Peru: A Bucket-list Destination for Incentive Events
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Peru: A Bucket-list Destination for Incentive Events

By Maria Lenhart | Apr 10, 2019

Long the domain of backpackers and adventure travelers, Peru believes it’s now ready for prime time as a player in the high-end incentive market. The four incentive planners and one journalist on a recent weeklong FAM trip hosted by PromPeru, Peru’s national tourism board, would heartedly agree.

After sipping champagne on an elegant train ride through the Urubamba Valley, winding around hairpin turns on a shuttle to the entrance and then making a long, steep climb up a rocky stairway, the group got its first postcard view of Machu Picchu. The cascading terraces of weathered stones and ruined temples set against emerald peaks did not disappoint—and neither did the rest of the trip.

While the magical lost city of the Incas is the tourism highlight, it’s also Peru’s vibrant indigenous culture supported by world-class hotels, offsite venues and celebrated cuisine that makes it conducive for luxury incentives. This was indeed the impression made on Kathy Gibbons (MPI Chicago Area Chapter), strategic sourcing manager for Creative Group.

While it was Gibbons’ first trip to Peru, her company had recently arranged a successful program for a client that followed a similar itinerary—a morning arrival and overnight in Lima, a flight to Cusco for two days in the Sacred Valley, a day-long excursion to Machu Picchu and two final days in Cusco.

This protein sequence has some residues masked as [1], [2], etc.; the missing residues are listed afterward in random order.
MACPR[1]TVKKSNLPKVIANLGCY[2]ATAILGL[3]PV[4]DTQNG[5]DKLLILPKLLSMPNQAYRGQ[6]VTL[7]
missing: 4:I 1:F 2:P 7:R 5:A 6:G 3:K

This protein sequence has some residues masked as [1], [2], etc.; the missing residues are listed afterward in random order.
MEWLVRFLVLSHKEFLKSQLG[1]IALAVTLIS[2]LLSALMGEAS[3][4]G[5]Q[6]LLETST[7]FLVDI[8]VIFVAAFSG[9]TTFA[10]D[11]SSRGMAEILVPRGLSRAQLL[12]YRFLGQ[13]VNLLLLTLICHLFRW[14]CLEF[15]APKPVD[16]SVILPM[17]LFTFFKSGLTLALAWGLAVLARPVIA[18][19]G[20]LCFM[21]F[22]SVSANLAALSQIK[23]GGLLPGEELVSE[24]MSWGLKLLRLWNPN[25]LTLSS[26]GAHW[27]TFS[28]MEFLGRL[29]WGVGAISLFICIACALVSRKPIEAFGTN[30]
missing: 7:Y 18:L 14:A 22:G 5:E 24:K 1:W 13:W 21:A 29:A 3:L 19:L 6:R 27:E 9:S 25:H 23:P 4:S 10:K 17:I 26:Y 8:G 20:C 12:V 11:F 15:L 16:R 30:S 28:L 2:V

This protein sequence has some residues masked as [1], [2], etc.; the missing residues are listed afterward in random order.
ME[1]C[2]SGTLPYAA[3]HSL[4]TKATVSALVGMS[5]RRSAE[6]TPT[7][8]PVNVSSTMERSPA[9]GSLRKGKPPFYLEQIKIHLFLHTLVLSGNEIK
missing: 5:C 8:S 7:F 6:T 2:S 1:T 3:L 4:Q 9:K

Lima-Peru

“I was surprised at how much else there is to enjoy besides Machu Picchu, plus how comfortable it is even in the more remote areas,” she says. “I can see why Peru is a bucket-list destination. It checks off all the boxes for a once-in-a-lifetime trip.”

Learning to mix a pisco sour cocktail, watching village artisans weave feathery soft alpaca blankets, picnicking on local smoked trout by a lake in the Sacred Valley and tasting the rose-colored salt from an ancient but still active mine were among the experiences Gibbons hadn’t expected. Another was a final night dinner surrounded by treasures in the Gold Room at Cusco’s Museum of Pre-Columbian Art, preceded by a dazzling show of pyrotechnics and dancers portraying mythological creatures in the museum courtyard.

“It was a great example of how the local DMCs work with the community to present local culture and do it in an elegant way,” says Mark Studer, senior account executive for One10 Marketing in Plano, Texas. “That was a surprise to me and so was the quality of the food throughout the trip.”

The distinctiveness of hotels geared for the incentive market also impressed event planners.
In Cusco, the JW Marriott El Convento is a repurposed monastery with such unique touches as a baby alpaca mascot who charms guests every morning and glassed-in viewing areas of excavated ruins and pre-Columbian treasures. In Urubamba, the Hotel Tambo del Inka features stunning architecture of stonework, soaring wooden beams and floor-to-ceiling windows framing views of mountains and riverside gardens.

San-Martin-Square

 

Studer and Gibbons also took note of Peruvian hotels operated by Belmond, which has luxury properties in Lima, Urubamba and Cusco and also runs the deluxe train service between Urubamba, Cusco and Machu Picchu.